Precipitation Extremes in Morocco

Source: CO2 Science

http://wallpaperstock.net/rain-drops_wallpapers_4176_1280x800_1.html

Reference
Tramblay, Y., Badi, W., Driouech, F., El Adlouni, S., Neppel, L. and Servat, E. 2012. Climate change impacts on extreme precipitation in Morocco. Global and Planetary Change 82-83: 104-114.

Background
The authors write that “climate change is likely to produce more extreme precipitation events,” citing Allan and Soden (2008); and they say that “for the Mediterranean basin, several studies indicate a possible amplification of precipitation extremes associated with a decrease of precipitation totals (Gao et al., 2006; Giorgi and Lionello, 2008),” which “could lead to an increased probability of occurrence of events inducing both floods and droughts (Gao et al., 2006).” So what has happened in this regard over the past half-century, in response to the supposedly unprecedented global warming that climate alarmists contend has occurred as a result of steadily rising anthropogenic CO2 emissions?

What was done
In an attempt to answer this question for northern Morocco, Tramblay et al. employed data for ten measuring stations – Casablanca, Rabat, Larache and Tanger (Atlantic coast), Tetouan, Al Hoceima, Nador and Oujda (Mediterranean region), and Fes and Ifrane (Atlas mountainous area) – which they carefully analyzed for signs of the predicted precipitation-related phenomena.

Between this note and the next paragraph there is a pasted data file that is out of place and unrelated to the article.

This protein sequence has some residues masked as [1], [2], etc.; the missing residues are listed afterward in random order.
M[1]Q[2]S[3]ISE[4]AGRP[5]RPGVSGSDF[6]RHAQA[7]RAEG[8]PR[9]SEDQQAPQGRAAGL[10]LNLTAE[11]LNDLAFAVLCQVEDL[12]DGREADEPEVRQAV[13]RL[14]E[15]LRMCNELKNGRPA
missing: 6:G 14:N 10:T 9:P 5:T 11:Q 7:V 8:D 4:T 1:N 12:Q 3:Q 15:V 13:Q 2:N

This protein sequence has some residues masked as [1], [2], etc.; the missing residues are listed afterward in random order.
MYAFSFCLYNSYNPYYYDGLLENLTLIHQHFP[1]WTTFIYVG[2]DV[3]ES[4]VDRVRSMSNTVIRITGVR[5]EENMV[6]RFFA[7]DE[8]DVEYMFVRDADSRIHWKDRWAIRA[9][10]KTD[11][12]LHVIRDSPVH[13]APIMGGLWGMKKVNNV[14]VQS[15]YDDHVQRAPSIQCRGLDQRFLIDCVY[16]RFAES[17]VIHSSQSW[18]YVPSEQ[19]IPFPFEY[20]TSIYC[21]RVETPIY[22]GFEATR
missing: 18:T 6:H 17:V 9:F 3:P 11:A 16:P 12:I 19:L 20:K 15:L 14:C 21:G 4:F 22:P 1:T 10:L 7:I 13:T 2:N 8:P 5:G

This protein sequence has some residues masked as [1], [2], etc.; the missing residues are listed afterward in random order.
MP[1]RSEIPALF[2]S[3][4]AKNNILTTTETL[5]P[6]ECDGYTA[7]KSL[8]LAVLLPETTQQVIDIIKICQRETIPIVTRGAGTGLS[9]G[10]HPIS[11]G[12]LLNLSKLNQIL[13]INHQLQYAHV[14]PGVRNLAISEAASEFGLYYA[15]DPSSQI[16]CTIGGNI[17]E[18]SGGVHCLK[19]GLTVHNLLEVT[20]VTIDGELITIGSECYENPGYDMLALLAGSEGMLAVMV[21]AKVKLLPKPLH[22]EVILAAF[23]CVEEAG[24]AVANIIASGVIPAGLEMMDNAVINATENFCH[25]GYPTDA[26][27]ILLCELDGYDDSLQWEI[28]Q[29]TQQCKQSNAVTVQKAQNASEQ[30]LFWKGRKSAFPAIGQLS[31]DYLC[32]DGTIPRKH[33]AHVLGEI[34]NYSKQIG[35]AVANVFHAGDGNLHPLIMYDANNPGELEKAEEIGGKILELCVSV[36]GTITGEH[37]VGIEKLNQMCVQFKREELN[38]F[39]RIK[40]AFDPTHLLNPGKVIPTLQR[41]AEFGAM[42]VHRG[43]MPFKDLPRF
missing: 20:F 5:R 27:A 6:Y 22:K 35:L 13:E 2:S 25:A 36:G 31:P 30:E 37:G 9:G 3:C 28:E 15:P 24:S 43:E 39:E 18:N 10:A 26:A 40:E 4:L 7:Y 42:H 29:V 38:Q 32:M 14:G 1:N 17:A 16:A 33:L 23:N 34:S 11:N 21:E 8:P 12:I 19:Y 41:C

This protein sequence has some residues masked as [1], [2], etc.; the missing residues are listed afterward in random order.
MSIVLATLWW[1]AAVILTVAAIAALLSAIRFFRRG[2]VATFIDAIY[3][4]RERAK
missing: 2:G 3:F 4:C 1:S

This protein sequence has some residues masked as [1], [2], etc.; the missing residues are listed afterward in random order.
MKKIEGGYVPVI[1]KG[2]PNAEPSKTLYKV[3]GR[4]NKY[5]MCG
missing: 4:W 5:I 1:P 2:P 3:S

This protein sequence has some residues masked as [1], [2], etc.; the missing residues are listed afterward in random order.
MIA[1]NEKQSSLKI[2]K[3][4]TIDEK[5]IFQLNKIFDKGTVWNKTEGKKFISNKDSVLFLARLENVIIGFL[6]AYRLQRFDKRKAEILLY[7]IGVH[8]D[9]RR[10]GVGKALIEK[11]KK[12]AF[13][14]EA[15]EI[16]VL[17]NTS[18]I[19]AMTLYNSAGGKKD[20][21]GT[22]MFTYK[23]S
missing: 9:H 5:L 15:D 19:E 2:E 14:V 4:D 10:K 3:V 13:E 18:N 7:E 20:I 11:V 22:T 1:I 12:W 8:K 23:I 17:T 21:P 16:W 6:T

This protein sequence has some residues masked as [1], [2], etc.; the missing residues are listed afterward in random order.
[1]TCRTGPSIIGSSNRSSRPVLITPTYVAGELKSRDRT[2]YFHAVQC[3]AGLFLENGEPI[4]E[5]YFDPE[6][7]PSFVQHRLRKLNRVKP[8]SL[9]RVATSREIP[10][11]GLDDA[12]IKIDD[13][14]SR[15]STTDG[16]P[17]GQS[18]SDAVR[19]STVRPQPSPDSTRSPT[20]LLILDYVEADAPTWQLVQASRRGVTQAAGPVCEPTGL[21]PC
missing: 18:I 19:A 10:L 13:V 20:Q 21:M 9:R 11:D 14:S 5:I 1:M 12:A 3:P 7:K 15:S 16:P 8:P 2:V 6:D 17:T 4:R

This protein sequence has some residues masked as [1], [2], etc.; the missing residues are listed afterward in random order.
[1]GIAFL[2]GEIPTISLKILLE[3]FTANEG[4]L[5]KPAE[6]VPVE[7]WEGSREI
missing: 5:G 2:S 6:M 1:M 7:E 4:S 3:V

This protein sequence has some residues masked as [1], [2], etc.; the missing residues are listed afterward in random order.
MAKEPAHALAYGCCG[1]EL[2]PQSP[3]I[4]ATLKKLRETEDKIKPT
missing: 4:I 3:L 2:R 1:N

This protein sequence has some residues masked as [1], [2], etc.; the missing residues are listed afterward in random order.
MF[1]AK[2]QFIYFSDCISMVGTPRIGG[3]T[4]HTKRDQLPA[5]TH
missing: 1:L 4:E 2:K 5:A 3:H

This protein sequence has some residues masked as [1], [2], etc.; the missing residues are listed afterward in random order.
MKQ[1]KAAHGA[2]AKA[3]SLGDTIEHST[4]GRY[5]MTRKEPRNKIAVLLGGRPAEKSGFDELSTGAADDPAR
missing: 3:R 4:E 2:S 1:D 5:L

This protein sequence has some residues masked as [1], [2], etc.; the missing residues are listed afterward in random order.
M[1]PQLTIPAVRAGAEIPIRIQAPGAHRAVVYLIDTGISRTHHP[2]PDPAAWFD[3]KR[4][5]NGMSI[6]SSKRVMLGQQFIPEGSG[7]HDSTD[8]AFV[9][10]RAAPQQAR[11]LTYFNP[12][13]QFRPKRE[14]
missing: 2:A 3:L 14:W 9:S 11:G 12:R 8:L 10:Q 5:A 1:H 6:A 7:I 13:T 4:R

What was learned
Quoting the six scientists who performed the work, “the Mann-Kendall test indicates no significant trends in the data series for all the stations at the 5% significance level,” and in like manner they report that “the Deviance test results between stationary generalized extreme value [GEV] models and non-stationary GEV models with time as covariate [also] indicate no evidence of trends in extreme precipitation for all the Moroccan stations.”

What it means
Another part of the planet “bites the dust” with respect to providing real-world evidence for model-based predictions of warming-induced increases in precipitation extremes. For the rest of the world, see Weather Extremes (Precipitation) in our Subject Index.

References
Allan, R.P. and Soden, B.J. 2008. Atmospheric warming and the amplification of precipitation extremes. Science 321: 1481-1483.

Gao, X., Pal, J.S. and Giorgi, F. 2006. Projected changes in mean and extreme precipitation over the Mediterranean region from a high resolution double nested RCM simulation. Geophysical Research Letters 33: 10.1029/2005GL024954.

Giorgi, F. and Lionello, P. 2008. Climate change projections for the Mediterranean region. Global and Planetary Change63: 90-104.

 

Be Sociable, Share!

Tags: